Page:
Sunshine floods through a series of skylights hidden in an oddly shaped ceiling.

A Celebration of the Remarkable Life of Nelson Mandela

Convocation Hall

Event Invitation

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First let me say that I am privileged to follow on the agenda this afternoon my co-host The Honourable David Onley, Lieutenant Governor of Ontario, and our Premier The Honourable Kathleen Wynne. It is also an honour to note that they are both University of Toronto graduates.

Ladies and gentlemen, distinguished guests and friends, on behalf of the entire University of Toronto community let me welcome you to Convocation Hall on this historic occasion.

Nelson Mandela is a towering figure in the history of the world. As our first speakers have made clear so eloquently, Mr. Mandela epitomized courage, integrity, and wisdom. His unflinching dedication to human rights for all people – in the face of unimaginable personal suffering and injustice – remains a singular inspiration. His example is a source of hope and optimism in a world in which these qualities are ever more important but often seem to be in ever shorter supply.

Here in the setting of this great university, it is worth remembering that Nelson Mandela was also a remarkable student. This comes as no surprise in an individual who contended that “education is the most powerful weapon” with which you can change the world.

Mr. Mandela had an incisive intellect and a profound capacity for judgement that combined diplomacy with unyielding principle. And certainly, he changed the world. This doesn’t mean that he never made mistakes, as he himself frequently noted. But his way of responding was striking. Whether it was his defense of open markets and free democratic institutions in the early 90s, or his courageous stand on HIV/AIDS in 2000… these were triumphs of personal and intellectual honesty and integrity.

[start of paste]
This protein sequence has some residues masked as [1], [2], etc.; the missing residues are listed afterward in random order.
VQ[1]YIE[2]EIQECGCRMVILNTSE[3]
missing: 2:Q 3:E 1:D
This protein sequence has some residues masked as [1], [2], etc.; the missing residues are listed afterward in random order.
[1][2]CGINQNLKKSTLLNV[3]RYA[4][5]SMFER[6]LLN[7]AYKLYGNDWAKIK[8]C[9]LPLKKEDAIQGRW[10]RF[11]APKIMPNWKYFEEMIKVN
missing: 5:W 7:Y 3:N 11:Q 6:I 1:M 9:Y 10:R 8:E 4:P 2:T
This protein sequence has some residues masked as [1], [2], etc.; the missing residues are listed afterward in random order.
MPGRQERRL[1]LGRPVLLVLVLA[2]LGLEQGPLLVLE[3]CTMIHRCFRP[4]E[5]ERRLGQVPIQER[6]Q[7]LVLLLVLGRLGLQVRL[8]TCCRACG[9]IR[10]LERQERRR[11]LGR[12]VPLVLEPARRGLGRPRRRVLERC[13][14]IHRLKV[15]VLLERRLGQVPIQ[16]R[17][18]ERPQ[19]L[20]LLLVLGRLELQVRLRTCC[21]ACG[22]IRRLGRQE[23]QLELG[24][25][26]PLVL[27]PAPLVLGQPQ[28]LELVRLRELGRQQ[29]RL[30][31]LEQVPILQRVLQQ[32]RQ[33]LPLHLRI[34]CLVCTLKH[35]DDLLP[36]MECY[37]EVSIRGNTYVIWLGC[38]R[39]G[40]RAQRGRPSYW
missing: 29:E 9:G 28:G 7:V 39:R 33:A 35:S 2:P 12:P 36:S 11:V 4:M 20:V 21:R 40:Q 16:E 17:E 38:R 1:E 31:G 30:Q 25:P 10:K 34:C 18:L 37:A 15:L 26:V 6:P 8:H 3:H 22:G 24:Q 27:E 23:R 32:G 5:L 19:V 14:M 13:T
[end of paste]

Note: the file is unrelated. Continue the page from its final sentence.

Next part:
To listen, to learn, to lead, to follow your principles wherever they may take you, and in the process to teach… these are characteristics Nelson Mandela personified. They are also the highest ideals of advanced education, and the indispensable foundations of a free and prosperous society. For those of us in the university community – and indeed for all people around the world – Mr. Mandela reminds us of the irrepressible power of truth.

I believe I speak for the entire University of Toronto when I express heartfelt sadness at Nelson Mandela’s death.

And yet, as we celebrate his extraordinary life, it is natural and fitting to smile at the memory of his unparalleled generosity of spirit and the all-important lessons he teaches us still.

On that note, it is my great privilege to announce that the University of Toronto is establishing the Nelson Mandela Scholarship. The Scholarship celebrates Nelson Mandela’s remarkable life. It will be awarded to fourth-year students on the basis of academic excellence, leadership, and community involvement.

To this end, the University has endowed $250,000 providing for two annual awards in perpetuity. To help the number of awards grow, there is an opportunity for anyone here today to contribute to the Scholarship with pledge cards available in the rotunda. Nelson Mandela Scholars must demonstrate, through their studies and community involvement, a commitment to promoting peace, justice, citizenship and human rights.

This is just one fitting tribute to an extraordinary individual whose legacy has changed so many lives and made the world a better place.

Thank you.


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